President Barack Obama
The White House
1600 Pennsylvania Ave, NW
Washington, DC 20500
Dear President Obama,
This past month marked the 14th anniversary of the unjust incarceration of the five Cuban men who came to the United States to monitor the activity of anti-Cuban terrorist groups operating with impunity in Southern Florida. The Cuban Five came with no weapons, no intent on harming U.S. citizens or undermining U.S. policy.
Their mission was predicated on preventing more harm to their country and to U.S. citizens as well.
Despite the mainstream media’s silence in the U.S. regarding the case, many have managed to hear about the Cuban Five through alternative channels. And many have denounced the unfair and unwarranted convictions.
On March 6, 2009 in an unprecedented show of support, twelve amicus briefs called upon the U.S. Supreme Court to review the case. Â
Numbering among the Cuban Five’s supporters were ten Nobel Prize winners, the entire Mexican Senate, the National Assembly of Panama, members from every political group within the European Parliament, including three current vice-presidents and two former Presidents, and hundreds of lawmakers from Brazil, Belgium, Chile, Germany, Ireland, Japan, Mexico, Scotland, and the United Kingdom. In May 2005 the UN Group on Arbitrary Detentions declared the incarceration of the Cuban Five to be unjust and arbitrary, in contravention of Article 14 of the International Covenant on Civil and Political Rights.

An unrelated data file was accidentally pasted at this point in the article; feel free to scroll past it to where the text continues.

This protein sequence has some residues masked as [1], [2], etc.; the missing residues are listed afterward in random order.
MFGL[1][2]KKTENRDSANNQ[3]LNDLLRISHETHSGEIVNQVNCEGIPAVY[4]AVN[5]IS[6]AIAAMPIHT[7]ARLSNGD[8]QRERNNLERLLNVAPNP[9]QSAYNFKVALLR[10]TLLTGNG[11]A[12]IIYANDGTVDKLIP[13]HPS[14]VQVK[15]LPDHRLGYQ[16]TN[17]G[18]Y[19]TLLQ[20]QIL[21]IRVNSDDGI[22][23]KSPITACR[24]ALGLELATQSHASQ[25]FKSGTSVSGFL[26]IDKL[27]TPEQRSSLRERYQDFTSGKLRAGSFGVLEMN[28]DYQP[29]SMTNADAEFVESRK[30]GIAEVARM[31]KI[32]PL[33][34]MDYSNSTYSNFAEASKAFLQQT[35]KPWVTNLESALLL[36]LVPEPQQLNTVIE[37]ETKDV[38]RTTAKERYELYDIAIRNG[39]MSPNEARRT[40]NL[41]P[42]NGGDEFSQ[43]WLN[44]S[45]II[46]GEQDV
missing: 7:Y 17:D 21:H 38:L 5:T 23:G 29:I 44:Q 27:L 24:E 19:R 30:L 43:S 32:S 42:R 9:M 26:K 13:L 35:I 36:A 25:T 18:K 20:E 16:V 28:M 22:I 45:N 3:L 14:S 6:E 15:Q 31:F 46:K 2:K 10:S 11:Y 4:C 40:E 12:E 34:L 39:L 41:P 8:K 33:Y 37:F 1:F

President Obama, your administration has treated Cuba with the same failed policy of unrelieved antagonism as your predecessors. Cuba has never attacked or threatened the U.S. and as Pentagon generals and State Department officials have stated on numerous occasions, Cuba has never been a threat to the national security of the United States.
In Cuba the Five are considered heroes to 11 million people. If these five men had done the same thing for the U.S. you would be presenting them with medals.
The Cuban government has made it clear that they are willing to sit down and discuss a range of issues that are of interest to both countries including the freedom of the Cuban Five.
The only thing they ask is that this be done in an atmosphere of mutual respect, without preconditions. Â
Negotiating the release of these anti-terrorists fighters would set you apart from the arrogant colonial view that has so dominated U.S. policy towards Cuba.
Michael Parenti, Ph.D., author and scholar
1935 Stuart St.
Berkeley, CA, 94703
October 4, 2012